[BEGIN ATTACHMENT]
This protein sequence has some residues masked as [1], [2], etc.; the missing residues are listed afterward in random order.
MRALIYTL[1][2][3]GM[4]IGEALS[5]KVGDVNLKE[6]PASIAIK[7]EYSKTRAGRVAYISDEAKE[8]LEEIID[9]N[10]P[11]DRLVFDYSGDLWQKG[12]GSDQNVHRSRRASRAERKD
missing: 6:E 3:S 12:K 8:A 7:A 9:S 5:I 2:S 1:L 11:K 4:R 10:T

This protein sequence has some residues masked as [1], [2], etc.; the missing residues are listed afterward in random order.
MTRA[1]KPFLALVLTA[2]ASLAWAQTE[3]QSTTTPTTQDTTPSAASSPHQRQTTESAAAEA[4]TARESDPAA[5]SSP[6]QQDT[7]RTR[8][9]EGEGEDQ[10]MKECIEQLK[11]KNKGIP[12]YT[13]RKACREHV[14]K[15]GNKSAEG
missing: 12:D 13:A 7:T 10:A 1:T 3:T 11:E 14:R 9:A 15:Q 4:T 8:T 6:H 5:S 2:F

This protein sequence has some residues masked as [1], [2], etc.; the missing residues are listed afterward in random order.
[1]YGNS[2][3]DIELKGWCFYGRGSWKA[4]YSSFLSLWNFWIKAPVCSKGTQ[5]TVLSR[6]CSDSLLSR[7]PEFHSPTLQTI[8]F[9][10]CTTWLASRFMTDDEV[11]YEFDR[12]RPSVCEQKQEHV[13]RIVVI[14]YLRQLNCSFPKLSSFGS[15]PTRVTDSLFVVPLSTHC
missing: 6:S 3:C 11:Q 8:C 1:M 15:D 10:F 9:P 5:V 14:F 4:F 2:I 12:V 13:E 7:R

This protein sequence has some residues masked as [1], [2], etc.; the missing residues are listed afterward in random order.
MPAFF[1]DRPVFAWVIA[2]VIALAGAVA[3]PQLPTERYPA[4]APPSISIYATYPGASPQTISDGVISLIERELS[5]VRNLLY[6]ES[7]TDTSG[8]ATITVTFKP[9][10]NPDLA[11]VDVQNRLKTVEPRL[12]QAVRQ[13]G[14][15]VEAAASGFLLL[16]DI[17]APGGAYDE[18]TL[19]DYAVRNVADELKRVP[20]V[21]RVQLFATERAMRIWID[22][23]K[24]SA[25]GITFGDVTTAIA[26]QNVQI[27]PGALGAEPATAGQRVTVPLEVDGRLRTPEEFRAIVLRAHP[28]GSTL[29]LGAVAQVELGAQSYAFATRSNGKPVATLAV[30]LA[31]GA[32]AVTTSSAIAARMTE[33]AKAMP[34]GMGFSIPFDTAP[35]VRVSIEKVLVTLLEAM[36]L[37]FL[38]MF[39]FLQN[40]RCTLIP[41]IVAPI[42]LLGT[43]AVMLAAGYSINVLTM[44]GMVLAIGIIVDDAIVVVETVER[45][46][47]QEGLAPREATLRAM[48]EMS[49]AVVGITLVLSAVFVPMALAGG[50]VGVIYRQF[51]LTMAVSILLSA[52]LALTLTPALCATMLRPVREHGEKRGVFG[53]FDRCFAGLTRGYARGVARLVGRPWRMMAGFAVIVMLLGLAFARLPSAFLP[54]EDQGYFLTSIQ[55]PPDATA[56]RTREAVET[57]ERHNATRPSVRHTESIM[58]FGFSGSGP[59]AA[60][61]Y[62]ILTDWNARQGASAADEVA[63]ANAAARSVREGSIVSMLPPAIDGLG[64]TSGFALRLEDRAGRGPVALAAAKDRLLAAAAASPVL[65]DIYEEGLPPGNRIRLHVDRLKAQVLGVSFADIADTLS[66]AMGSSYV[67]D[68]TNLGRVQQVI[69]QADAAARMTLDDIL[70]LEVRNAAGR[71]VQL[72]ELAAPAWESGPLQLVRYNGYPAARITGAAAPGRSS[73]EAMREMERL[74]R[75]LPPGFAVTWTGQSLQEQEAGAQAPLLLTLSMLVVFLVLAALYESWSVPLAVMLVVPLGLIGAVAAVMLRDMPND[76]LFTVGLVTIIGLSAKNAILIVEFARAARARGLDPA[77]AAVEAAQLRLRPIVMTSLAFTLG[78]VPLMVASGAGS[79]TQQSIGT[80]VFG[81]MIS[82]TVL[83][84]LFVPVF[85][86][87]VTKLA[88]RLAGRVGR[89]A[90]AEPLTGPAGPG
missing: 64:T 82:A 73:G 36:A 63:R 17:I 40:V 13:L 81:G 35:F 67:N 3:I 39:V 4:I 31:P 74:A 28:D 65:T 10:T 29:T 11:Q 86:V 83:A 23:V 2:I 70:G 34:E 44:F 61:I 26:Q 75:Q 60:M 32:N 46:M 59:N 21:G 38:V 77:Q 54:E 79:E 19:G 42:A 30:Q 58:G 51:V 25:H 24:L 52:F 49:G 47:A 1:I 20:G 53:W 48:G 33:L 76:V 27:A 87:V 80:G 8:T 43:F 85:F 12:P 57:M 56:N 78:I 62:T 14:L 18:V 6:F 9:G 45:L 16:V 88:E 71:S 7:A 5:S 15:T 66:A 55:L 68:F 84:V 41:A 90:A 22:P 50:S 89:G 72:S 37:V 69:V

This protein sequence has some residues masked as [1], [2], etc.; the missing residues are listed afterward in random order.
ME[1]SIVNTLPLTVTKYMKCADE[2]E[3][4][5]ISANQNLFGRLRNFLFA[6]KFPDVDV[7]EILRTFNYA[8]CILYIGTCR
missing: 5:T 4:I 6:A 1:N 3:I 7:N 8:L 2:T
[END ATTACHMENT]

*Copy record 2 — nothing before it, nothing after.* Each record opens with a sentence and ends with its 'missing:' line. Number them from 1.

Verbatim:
This protein sequence has some residues masked as [1], [2], etc.; the missing residues are listed afterward in random order.
MTRA[1]KPFLALVLTA[2]ASLAWAQTE[3]QSTTTPTTQDTTPSAASSPHQRQTTESAAAEA[4]TARESDPAA[5]SSP[6]QQDT[7]RTR[8][9]EGEGEDQ[10]MKECIEQLK[11]KNKGIP[12]YT[13]RKACREHV[14]K[15]GNKSAEG
missing: 12:D 13:A 7:T 10:A 1:T 3:T 11:E 14:R 9:A 15:Q 4:T 8:T 6:H 5:S 2:F